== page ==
A new study finds that flavonoids, the chemical that gives cannabis its color, could significantly increase the life expectancy of pancreatic cancer patients.
While pancreatic cancer isn’t the most prevalent of cancers in the Untied States, it ranks highly among the deadliest. As the American Cancer Society reports, pancreatic cancer accounts for 3% of all cancer in the country, but is the cause of 7% of all cancer deaths. Furthermore, pancreatic cancer patients carry a one-year survival rate of 20% and could become the second-leading cause of cancer death by 2020.
A new study published in the Frontiers in Oncology journal, however, reports that a property in cannabis could provide “significant therapy potential” for pancreatic cancer treatment. That cannabis property would be none other than flavonoids, the plant chemical that makes up about 0.14% of cannabis and creates color pigmentation in the plant. Cannabis flavonoids recently made the news for their anti-inflammatory capabilities, which scientists discovered were 30 more times powerful as a painkiller than aspirin.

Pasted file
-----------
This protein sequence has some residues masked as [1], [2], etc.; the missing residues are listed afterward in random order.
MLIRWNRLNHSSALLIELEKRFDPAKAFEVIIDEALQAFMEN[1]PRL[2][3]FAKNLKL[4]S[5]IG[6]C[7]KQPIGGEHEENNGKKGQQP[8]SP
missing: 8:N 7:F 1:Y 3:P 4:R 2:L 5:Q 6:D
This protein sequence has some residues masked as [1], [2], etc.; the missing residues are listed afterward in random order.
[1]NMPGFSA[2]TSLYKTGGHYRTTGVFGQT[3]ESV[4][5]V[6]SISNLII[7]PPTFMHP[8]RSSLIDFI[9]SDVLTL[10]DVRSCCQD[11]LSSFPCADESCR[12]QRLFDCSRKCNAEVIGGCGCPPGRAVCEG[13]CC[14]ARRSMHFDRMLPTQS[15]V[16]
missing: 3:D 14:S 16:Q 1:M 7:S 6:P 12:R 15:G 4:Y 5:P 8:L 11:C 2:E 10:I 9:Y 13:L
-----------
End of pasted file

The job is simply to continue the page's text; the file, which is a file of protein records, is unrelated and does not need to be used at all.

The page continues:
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The limitation of flavonoids is due to its small makeup of the plant. Scientists would have to grow vast fields of cannabis to unlock this therapeutic potential. But, as Yahoo Lifestyle reports, researchers have unlocked a methodology to genetically engineer flavonoids in laboratory settings, thereby opening up their possibilities.
That’s where researchers from Harvard University’s Dana-Farber Cancer Institute come in. They used the cannabis flavonoid FBL-03G against pancreatic cancer and found “major” results, Wilfred Ngwa, a Harvard assisntant professor and researcher on the study, told Yahoo.
“The most significant conclusion is that tumor-targeted delivery of flavonoids, derived from cannabis, enabled both local and metastatic tumor cell kill, significantly increasing survival from pancreatic cancer,” Ngwa said. “This has major significance, given that pancreatic cancer is particularly refractory to current therapies.”
Not only did FBL-03G target pancreatic tumors, it also successfully killed other cancer cells. This startled researchers. Since pancreatic cancer is often diagnosed in later stages, those cancer cells have the potential to spread throughout the body. Flavonoids, therefore, could significantly increase the life expectancy of pancreatic cancer patients.
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“We were quite surprised that the drug could inhibit the growth of cancer cells in other parts of the body, representing metastasis, that were not targeted by the treatment,” Ngwa said. “This suggests that the immune system is involved as well, and we are currently investigating this mechanism.”
Researchers will now conduct pre-clinical trials, which will hopefully be completed by the end of 2020.